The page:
Authors:Victoria J. Marsick, Karen E. Watkins, Ellen Scully-Russ, and Aliki Nicolaides
Background and aims
Informal workplace learning research suggests that it is highly contextual and social. Early models of such learning emphasized individual agency and control, but subsequent theorizing based on sociocultural and complexity theory unveils different interpretations of the dynamics of informal and incidental learning. The aim of this article is to critique and revisit conceptualizations of informal and incidental learning in light of recent research and theorizing that account for the dynamic complexity of learning that occurs on multiple planes or domains in the workplace.
In this conceptual article, drawing on the literature, the authors trace the development of informal and incidental learning theory from early conceptualizations of individual learning to today’s perspectives that account for the social and contextual nature of learning in the workplace. To extend current theory, we examine informal and incidental learning from the theoretical perspectives of sociocultural-historic and complexity sciences.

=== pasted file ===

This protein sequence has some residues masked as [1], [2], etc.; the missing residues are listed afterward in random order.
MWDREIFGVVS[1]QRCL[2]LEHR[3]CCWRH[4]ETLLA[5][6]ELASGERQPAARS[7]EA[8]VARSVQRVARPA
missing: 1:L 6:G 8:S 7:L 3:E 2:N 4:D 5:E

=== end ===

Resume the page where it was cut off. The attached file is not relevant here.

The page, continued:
Results and conclusion
The results identify implications for how informal and incidental learning is described and theorized on a number of dimensions. We conclude that these more complex and dynamic theories give rise to an enriched understanding of informal and incidental learning as organic self-organizing systems and explore implications for how adult and workplace learning is conceptualized.